What is the Double Edge-Sword of Unfunded Mandates?
An unfunded mandate for public education refers to a legislative act that requires a school district to implement some practice or procedure for which no monies have been allocated. In short, it is a requirement to do something for nothing – or minimal cost to the State, and with a cost to the school district. For example, the State of Texas requires that school districts submit volumes of data, but the State does not allocate resources for personnel, technology, or other direct costs; thus, the district is forced to take money from another area to pay for these requirements.
Response from “Ask Former Trustees – Clear Creek ISD Chapter”: Joanna Baleson, Ken Baliker, Jennifer Broddle, Bob Davee, Glenn Freedman, Ann Hammond, Charlie Pond, Page Rander, Dee Scott, Win Weber
Are unfunded mandates good or bad?
Often, they are both. In the example above, gathering the data may be useful to the district, to the state, and to every citizen. Yet, by not allocating the needed funds, districts are penalized financially.
Why should citizens care about unfunded mandates?
When the price of gasoline increases, service stations pass the cost along to us. When the cost of education increases, school districts may have to pass the costs along to taxpayers or risk short-changing students’ education as money is transferred to pay for these new expenses.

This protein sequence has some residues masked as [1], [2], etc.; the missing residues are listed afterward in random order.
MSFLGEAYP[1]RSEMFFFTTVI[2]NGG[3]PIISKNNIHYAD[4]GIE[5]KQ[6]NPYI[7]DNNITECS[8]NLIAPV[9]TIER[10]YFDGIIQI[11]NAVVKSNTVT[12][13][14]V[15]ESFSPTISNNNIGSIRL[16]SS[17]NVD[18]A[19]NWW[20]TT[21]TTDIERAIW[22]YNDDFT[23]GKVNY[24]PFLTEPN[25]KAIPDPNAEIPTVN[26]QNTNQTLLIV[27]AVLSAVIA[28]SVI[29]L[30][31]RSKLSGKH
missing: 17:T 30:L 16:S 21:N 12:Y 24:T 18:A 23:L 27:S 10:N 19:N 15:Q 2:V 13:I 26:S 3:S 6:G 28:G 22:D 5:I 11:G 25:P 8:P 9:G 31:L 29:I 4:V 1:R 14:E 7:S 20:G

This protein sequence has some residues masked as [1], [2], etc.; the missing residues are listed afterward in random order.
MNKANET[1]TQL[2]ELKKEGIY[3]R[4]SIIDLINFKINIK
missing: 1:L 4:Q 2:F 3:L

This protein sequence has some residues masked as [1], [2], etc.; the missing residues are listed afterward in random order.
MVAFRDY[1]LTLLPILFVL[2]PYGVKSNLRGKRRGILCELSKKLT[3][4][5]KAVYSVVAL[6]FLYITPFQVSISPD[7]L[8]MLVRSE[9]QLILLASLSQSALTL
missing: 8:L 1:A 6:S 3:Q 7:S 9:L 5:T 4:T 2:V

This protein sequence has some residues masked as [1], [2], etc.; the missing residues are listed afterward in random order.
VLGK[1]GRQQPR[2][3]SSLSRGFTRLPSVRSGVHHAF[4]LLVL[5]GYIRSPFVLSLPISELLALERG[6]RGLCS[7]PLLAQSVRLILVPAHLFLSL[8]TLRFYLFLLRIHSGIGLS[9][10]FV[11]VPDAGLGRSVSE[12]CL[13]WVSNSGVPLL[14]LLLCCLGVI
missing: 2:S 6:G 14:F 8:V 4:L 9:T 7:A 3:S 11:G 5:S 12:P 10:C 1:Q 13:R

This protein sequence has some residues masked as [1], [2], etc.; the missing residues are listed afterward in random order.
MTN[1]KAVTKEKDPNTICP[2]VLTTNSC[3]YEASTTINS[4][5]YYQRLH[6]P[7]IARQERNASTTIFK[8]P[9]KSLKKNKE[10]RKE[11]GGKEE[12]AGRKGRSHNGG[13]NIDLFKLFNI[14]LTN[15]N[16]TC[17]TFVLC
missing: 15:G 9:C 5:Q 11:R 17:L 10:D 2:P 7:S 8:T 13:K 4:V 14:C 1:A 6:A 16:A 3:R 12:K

Thus, no matter how beneficial or well-meaning a mandate is, the attendant costs have real consequences for the school district and ultimately the taxpayer.
Whether intentional or not, the effect of an unfunded mandate is to influence what school districts do, thus making the legislators look good or efficient, without paying for the cost of their actions. Also, school boards and school districts may look inefficient, due to actions not of their making
What can be done to stop unfunded mandates?
It is not a simple matter, as both political parties tend to pass legislation that they favor while not negatively affecting the state budget – even though school district budgets are indeed affected.
Further complicating things are all of the groups who favor changes in schools, but who do not always factor in the costs of implementation or do the cost-benefit analyses or impact costs on a school district.
Either way school boards and districts must take a strong advocacy position when it comes to legislation impacting education. To the legislature’s credit, in recent years they have been more conscientious about attaching fiscal notes to bills prior to approving them.
Are school districts the only agencies affected? No. City, county, and every other state-based governmental agency is affected. According to the Texas Association of Counties, local taxpayers pay billions of dollars from unfunded mandates from both state and federal legislation and regulations. In turn, this drives up local taxes, increases the size of government, and removes accountability from the state and federal entities and passes that accountability down to the local level.